17 May 2019

Alex Hems: Head's Blog May 17 2019

A2.SMY AlexHems096 Crop 250wWhat do we mean by ‘character-forming?

This week Nadiya Hussain, winner of the 2015 Great British Bake Off opened up movingly in a documentary about the extreme anxiety that has affected her since childhood, which she has identified as stemming from traumatic experiences of bullying and serious illness in her family.  We held our own Mental Health Awareness Week in school last term; it is right that there is more openness about conditions that can be so damaging, such as depression and extreme anxiety, and the courage of public figures such as Nadiya is to be applauded. Her experiences have shaped her, but not defeated her; she was also able to show her journey to recovery, which is just as much a part of her experience, and who she is.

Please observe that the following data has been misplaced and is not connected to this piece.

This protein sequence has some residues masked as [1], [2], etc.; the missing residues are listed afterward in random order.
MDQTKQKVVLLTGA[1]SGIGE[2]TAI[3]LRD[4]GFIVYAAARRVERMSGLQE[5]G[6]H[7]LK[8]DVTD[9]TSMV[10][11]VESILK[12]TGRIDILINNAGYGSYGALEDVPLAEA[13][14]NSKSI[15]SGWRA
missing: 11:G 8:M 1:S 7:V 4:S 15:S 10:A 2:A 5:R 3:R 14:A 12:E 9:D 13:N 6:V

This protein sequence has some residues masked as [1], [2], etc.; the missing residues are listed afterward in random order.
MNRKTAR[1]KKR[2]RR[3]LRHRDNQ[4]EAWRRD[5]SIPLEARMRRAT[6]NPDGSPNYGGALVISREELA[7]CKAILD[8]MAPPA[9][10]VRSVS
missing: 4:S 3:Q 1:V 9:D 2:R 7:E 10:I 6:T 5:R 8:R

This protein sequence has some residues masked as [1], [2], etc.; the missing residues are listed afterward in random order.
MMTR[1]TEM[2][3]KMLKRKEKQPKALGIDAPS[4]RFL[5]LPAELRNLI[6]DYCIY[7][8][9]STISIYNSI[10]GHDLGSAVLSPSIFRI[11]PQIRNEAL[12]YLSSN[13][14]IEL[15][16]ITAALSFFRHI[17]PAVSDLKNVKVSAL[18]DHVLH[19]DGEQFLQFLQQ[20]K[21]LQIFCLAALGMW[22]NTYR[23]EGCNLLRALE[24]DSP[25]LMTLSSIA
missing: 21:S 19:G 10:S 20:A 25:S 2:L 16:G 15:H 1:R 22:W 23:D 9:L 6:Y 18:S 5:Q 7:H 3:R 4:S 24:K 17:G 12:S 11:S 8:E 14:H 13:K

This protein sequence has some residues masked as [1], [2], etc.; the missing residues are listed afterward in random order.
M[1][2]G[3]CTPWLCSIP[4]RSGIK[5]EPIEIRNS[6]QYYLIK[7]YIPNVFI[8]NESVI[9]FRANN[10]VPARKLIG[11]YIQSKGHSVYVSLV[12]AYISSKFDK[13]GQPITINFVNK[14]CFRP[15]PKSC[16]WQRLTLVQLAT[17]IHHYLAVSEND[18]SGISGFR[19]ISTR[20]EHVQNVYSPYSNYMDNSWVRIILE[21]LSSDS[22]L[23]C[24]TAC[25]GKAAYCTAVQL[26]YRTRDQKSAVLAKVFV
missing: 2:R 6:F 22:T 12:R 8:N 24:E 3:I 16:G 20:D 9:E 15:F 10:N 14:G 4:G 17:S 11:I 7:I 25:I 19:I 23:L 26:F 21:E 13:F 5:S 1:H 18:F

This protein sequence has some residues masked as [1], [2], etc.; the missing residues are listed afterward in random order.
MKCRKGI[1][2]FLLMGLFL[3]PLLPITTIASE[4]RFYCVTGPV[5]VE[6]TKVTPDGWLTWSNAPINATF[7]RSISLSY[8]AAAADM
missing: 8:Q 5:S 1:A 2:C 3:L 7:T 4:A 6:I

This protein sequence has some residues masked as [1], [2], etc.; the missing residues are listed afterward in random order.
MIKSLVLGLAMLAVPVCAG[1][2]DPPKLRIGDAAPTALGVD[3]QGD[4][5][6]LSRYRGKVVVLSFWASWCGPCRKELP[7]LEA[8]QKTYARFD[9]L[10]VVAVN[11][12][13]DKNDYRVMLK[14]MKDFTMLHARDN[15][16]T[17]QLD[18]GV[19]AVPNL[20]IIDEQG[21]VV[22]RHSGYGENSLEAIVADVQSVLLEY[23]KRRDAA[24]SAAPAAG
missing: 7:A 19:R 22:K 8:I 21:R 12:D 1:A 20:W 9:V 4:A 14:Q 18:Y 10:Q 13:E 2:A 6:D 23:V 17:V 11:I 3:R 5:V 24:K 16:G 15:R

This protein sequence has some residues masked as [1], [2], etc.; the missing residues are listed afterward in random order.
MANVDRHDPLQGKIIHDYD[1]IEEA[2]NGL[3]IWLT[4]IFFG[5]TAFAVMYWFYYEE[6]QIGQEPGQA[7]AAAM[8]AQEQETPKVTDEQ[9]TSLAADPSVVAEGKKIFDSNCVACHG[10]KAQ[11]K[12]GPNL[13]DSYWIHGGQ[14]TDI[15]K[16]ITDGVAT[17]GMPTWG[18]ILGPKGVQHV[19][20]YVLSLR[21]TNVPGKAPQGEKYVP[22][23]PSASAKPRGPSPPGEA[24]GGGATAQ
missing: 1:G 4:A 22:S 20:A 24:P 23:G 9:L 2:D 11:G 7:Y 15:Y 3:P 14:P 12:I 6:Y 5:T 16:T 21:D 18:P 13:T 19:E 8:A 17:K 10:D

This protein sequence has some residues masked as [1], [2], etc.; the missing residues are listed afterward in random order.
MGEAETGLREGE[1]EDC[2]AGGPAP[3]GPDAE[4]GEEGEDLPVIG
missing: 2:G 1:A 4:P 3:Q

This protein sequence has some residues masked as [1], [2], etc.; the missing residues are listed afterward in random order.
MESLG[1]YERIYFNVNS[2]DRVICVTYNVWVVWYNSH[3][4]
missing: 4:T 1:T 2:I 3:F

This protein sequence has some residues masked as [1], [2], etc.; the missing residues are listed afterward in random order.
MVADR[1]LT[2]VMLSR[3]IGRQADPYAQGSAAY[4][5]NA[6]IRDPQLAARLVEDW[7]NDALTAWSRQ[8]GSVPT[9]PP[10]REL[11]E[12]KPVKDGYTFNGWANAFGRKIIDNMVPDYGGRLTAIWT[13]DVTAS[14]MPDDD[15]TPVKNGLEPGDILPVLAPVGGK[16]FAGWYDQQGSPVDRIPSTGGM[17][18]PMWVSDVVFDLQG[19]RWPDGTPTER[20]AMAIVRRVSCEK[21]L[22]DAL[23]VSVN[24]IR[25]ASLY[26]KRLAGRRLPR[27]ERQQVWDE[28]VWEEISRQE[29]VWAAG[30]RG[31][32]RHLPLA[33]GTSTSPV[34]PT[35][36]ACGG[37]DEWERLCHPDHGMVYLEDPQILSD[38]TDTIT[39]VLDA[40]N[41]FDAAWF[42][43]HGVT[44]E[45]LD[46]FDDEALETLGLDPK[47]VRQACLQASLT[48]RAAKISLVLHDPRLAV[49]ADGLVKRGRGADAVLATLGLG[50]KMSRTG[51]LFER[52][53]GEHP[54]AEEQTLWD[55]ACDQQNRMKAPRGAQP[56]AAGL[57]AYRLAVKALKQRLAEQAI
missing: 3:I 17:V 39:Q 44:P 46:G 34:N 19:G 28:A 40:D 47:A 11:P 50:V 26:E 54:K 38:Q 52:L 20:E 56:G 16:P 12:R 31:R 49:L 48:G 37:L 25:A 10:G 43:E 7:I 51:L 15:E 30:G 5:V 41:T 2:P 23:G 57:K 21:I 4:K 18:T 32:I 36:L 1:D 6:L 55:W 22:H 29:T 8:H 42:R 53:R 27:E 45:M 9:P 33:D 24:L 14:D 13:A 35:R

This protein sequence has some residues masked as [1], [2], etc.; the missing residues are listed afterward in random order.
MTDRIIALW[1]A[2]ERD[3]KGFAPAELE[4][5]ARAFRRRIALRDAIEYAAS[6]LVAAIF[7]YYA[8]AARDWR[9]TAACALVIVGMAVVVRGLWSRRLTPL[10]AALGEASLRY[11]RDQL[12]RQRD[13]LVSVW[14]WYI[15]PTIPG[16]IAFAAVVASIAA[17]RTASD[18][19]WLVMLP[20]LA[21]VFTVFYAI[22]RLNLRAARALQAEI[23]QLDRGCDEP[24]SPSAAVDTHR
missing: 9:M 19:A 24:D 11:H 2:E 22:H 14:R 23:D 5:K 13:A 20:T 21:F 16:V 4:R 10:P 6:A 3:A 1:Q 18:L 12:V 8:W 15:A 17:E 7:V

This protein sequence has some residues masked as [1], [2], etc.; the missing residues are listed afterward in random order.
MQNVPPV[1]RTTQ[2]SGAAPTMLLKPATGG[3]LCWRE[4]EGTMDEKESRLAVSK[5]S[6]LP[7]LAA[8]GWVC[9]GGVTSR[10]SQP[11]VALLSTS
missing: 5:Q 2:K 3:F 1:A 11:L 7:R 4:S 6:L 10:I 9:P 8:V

I seem to have heard the words ‘Character-forming’ several times recently, which may be because this is the season of ‘camps’ and Duke of Edinburgh’s Award expeditions. This week our Lower 4 students have been out on Cumbrae and Bute for their Outdoor Education week, blessed with one of the best weeks of weather one could ever hope for. All the pictures I have seen so far suggest that they have had a cracking time, and I am sure that for every one of them the week will have been formative and memorable. I hope too that there has been something this week that they have all found difficult, perhaps where they least expected it. In conversation yesterday three of us reminisced about our own experiences of being on camp as school children, and in two cases the stories included waking up to find oneself under snow. ‘That was character-forming’ was the line that followed immediately after.  My own memory of this very experience as an adult when camping with a D of E group in the Peak District is still vivid: the surprise, followed by dismay at the realisation that breakfast would have to be cooked amidst the white stuff, and snowy tents packed into rucksacks and carried; the misery of one student who realised that the boots he had left outside were now frozen but would have to be worn for the day’s walk that lay ahead. From the same morning, however, I can also remember the youthful exuberance of the snowball fight that inevitably accompanied the packing up of the snowy tents and the recognition by the owner of the boots that if boots had been left outside the tent, responsibility could lie only with one person.  He took it on the chin and learned a lesson, with a wry smile.  Character-forming it certainly was, and in all the best ways because that morning certainly presented challenges, but the group learned that they could pull themselves through nonetheless, and my respect for them grew accordingly. When we talk about character in this context, we are sketching an idea about the inner strength a person has to draw on, the experiences that have shaped them and given them emotional resources and reserves of stamina to sustain them through difficulty.